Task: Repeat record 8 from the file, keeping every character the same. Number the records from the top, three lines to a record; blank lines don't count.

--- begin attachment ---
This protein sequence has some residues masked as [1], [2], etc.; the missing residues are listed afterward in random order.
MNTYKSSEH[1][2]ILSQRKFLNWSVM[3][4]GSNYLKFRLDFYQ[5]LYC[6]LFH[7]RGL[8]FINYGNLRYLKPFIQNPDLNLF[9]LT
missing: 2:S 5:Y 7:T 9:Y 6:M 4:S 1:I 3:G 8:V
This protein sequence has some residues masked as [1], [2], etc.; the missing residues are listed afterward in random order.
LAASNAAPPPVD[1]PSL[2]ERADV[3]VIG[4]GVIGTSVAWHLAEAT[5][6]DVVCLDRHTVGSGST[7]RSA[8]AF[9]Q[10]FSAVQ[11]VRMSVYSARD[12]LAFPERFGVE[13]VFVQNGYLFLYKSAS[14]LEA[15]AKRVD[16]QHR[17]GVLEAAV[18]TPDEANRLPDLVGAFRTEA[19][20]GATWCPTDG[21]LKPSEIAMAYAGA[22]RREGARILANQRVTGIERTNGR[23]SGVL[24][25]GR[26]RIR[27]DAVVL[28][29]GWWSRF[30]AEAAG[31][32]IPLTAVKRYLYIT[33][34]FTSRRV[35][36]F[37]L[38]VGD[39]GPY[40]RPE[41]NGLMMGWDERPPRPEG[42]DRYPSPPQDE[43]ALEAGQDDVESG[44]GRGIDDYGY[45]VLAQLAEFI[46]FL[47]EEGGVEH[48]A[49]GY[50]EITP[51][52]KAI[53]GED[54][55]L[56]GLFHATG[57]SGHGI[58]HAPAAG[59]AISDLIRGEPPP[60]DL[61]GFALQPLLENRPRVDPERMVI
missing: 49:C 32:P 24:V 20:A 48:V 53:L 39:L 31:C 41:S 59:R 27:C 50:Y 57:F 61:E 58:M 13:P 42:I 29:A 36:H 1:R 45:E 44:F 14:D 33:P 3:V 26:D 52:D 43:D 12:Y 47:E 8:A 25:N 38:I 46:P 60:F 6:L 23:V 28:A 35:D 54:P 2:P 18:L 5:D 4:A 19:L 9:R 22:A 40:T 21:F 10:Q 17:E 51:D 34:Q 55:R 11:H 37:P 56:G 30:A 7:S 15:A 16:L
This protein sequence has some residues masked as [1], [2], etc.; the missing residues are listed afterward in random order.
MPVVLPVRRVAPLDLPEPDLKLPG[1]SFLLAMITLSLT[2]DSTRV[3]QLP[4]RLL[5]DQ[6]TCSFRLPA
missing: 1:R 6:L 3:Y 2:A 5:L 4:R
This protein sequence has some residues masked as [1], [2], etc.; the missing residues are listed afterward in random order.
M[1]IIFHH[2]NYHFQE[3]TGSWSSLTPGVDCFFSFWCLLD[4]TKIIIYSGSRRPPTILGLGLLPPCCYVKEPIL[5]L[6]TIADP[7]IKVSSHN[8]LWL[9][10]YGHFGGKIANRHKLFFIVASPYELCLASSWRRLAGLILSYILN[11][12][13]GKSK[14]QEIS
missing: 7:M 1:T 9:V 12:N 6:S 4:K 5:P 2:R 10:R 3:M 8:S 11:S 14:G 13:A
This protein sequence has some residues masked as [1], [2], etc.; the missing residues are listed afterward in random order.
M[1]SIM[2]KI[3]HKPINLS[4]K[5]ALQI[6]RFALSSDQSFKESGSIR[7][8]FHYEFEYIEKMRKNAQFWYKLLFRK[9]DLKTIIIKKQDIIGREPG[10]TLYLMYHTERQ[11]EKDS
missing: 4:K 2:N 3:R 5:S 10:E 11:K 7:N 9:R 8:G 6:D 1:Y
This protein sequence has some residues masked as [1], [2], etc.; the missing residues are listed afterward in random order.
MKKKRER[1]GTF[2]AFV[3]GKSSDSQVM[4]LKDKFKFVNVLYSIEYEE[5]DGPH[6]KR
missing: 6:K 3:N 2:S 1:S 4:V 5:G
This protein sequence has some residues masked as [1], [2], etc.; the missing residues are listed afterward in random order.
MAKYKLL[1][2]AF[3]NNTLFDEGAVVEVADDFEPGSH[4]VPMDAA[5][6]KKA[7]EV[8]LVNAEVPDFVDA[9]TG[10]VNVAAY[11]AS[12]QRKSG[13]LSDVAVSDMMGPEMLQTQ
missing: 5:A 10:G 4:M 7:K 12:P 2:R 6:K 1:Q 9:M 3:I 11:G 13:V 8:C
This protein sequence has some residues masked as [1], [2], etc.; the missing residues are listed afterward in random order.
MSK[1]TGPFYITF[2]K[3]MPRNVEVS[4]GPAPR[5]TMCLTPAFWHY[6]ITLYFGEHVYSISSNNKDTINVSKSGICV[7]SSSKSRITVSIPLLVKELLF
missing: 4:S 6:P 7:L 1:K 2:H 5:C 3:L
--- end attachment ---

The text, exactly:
This protein sequence has some residues masked as [1], [2], etc.; the missing residues are listed afterward in random order.
MSK[1]TGPFYITF[2]K[3]MPRNVEVS[4]GPAPR[5]TMCLTPAFWHY[6]ITLYFGEHVYSISSNNKDTINVSKSGICV[7]SSSKSRITVSIPLLVKELLF
missing: 4:S 6:P 7:L 1:K 2:H 5:C 3:L